Change is in everything, not just the typical examples of moving towns or graduating from a school. It’s also true that basically every living thing resists change. Raven hates when I give a command a different way, when I’m late with her dinner (or even worse…her grain!), or just anything that deviates from normal routine. And while this all seems trivial, it makes a big difference in our lives.  Think of it this way: If I don’t do things slightly differently, or give her the change to experience new things that changes her routine, going to a show or learning something new will be over-dramatic and will probably lead to an uphill battle.

So, it’s better to just embrace change, because it’s inevitable. Another good way to think about change is that we are growing, learning, and striving to be something better than we once were. I’m trying to take this mindset over everything else, and I think that it’s working!

But then, all of my positive mindset went away when I remembered all of the packing I had to do and how I still need to clean everything before we leave. Uhhh my to-do list is so long….

 

Sayonara Cal Poly!

This week marks the end of my journey at Cal Poly. While it’s bittersweet to leave the place that made me who I am today, I can’t wait for what is in store for the future. Along with that, I’m going to start a new series on this blog. It doesn’t have a name yet, but it’ll be one for the books!

The next few months are going to be hectic while I am packing up my life and relocating to an entirely new city. Not only that, but I have to transition from the sporadic college life to a grown-up career and balancing a horse with that. I have no idea what is in store, but I want to chronicle it on here in a series because I’m sure I’m going to learn a couple useful things along the way. And if not, it’s going to at least be an experience worth remembering.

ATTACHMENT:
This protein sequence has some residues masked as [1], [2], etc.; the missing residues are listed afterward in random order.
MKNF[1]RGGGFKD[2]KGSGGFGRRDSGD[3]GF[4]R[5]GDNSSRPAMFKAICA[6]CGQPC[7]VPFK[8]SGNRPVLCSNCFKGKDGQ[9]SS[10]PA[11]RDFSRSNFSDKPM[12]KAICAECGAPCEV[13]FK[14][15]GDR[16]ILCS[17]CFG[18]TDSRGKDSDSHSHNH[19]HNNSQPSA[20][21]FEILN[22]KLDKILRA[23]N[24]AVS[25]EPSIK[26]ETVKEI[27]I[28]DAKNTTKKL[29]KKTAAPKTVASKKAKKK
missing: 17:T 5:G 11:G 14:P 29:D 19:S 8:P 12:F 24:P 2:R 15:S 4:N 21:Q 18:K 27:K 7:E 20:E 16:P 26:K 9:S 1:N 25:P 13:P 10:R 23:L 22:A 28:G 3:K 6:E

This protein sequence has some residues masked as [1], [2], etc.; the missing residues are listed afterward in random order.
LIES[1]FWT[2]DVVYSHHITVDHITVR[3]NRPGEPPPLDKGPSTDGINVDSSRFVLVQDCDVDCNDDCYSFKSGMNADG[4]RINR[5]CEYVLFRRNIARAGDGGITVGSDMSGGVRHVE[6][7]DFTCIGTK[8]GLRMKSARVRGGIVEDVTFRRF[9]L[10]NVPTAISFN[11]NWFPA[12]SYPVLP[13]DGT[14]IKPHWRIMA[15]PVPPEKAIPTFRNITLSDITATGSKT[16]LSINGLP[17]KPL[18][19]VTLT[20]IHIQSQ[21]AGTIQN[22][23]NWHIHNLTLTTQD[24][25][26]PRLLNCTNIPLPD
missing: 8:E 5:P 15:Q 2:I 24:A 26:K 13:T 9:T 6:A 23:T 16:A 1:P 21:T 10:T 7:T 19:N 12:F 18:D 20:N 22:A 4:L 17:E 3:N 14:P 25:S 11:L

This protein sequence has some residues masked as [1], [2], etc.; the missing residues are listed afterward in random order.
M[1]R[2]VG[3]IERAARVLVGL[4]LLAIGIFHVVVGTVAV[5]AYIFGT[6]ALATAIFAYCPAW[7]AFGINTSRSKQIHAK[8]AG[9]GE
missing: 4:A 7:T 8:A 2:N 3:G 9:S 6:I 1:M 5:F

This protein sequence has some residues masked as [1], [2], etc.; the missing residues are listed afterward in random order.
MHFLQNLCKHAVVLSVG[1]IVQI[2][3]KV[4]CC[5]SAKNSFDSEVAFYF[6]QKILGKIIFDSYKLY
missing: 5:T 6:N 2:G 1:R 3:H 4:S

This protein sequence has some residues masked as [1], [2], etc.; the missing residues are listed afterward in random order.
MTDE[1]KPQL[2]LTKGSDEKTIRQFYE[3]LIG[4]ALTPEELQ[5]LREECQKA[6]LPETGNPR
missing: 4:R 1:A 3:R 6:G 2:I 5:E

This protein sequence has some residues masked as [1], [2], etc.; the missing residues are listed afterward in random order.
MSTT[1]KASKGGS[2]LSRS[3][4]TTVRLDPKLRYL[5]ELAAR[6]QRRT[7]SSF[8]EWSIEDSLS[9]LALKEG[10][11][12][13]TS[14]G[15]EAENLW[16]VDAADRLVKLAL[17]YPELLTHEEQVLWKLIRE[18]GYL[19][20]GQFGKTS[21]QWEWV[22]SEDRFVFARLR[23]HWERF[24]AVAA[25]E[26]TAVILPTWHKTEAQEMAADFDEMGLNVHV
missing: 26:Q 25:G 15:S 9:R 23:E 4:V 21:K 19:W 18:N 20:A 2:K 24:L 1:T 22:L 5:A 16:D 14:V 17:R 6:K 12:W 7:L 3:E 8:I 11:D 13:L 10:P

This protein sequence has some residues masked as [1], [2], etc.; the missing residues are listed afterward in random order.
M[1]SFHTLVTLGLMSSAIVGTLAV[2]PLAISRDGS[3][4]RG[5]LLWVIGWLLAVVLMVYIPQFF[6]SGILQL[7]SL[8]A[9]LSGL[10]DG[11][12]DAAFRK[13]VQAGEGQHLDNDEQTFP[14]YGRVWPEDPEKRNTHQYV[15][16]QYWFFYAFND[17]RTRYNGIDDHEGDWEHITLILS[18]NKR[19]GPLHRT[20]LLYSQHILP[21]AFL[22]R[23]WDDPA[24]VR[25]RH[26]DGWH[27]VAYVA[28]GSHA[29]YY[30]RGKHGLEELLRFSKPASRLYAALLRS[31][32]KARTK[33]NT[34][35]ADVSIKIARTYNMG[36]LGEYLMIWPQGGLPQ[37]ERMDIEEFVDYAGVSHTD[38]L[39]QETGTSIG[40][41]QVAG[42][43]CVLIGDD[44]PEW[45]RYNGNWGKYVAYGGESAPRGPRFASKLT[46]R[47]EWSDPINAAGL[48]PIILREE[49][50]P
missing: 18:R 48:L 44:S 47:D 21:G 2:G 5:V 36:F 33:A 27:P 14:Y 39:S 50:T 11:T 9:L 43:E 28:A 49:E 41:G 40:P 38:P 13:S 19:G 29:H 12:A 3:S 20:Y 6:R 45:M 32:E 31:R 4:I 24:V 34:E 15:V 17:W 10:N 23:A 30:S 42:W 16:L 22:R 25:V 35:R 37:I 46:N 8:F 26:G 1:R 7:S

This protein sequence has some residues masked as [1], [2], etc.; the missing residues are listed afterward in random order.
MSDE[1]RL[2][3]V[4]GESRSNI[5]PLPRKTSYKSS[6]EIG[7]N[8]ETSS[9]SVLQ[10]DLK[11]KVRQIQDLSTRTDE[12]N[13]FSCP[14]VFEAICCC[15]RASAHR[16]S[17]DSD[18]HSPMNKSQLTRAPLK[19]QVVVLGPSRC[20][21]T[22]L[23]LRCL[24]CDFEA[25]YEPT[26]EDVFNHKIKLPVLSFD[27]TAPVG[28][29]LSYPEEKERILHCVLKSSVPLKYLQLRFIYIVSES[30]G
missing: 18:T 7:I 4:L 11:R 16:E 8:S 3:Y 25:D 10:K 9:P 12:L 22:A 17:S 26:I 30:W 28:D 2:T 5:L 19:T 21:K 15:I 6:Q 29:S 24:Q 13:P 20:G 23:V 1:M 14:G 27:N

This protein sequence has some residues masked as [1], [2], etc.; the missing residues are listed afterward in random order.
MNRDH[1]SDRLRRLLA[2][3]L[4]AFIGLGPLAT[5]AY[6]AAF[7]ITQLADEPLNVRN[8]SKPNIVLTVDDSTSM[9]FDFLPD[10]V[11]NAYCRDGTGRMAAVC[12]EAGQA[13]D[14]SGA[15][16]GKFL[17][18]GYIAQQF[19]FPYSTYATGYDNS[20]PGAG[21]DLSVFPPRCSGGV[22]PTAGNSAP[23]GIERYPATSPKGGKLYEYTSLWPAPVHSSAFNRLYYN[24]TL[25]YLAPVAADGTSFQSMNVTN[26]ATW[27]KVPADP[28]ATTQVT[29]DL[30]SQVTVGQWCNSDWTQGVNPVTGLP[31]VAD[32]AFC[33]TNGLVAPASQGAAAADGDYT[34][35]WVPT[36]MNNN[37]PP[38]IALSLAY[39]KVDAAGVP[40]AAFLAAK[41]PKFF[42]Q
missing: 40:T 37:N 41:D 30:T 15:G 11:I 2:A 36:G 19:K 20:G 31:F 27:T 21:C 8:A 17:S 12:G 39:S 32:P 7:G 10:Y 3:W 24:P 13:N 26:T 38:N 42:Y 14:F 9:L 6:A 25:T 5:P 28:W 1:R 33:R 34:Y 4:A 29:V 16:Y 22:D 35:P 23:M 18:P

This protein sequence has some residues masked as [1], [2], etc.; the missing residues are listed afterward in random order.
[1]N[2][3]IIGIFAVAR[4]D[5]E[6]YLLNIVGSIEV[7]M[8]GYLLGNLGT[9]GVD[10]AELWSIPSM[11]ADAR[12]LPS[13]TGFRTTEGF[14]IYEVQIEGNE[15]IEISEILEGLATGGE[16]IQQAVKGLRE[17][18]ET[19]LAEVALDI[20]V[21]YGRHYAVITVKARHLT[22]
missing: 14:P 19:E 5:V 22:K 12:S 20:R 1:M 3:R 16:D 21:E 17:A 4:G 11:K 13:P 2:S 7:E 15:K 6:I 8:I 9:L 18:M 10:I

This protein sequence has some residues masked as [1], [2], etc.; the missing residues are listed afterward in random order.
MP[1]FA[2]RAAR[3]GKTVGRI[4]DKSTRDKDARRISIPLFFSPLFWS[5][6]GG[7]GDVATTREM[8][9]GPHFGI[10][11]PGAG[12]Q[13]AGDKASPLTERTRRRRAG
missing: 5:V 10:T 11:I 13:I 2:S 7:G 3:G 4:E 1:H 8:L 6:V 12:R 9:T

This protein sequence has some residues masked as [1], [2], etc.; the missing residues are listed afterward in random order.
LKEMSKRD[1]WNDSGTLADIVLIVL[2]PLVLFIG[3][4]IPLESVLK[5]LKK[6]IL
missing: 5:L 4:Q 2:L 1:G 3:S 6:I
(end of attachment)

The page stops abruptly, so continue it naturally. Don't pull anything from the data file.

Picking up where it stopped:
I think it will teach me something, though. When I first came to college, I thought I knew a lot more than I did. By all means, I knew that I had room to grow and expand my knowledge, but I never thought I would have the experiences that I did. College taught me more than just technical knowledge, I also learned important life skills that I could never forget. From things like diagnosing a lame horse, to getting through foaling season with only 20 minute naps every so hours, to juggling horses and school and a social life, my college experience equipped me with vast amounts of knowledge for the horse industry.

My time at college taught me important life lessons. My dad died my sophomore year here, and I had to cope with the stresses of not only losing a loved one, but how to deal with the legal stuff after. I also met some of my favorite people here like my one of my best friends or my boyfriend. It’s hard to think of where my life would be if I never went to school. I’m so thankful for these times, but I can’t wait to never take a final ever again.

College was daunting at first, don’t get me wrong. I remember crying while I was leaving the barn after my last visit before I went to college. I didn’t want to go and I didn’t want to leave my horse. But, had I never gone, I would have missed out on so many opportunities. Change is hard and most people don’t want to do it, but that anxiety that everyone feels means that you’re pushing yourself. And that’s what I feel right now. So hopefully that means something amazing will happen with this move!

So, here’s to my last week in college and a fresh start to the world! I’m definitely going to have to take things one stride a time with these next few months…

Moving Barns

In exactly 2 weeks I will have an MBA in general management. In exactly 2 weeks, I will leave the town I’ve called my home for 5 years and relocate to a city I’ve never lived in and be pushed entirely out of my comfort zone.

On top of that, Raven isn’t coming with me. Well, she’s going up to the new area eventually, but I just haven’t found a place for her yet. I’m hesitant to move her to a barn without seeing it first and talking to the people that board there for a very important reason. Most barns will grossly fall short of your expectations.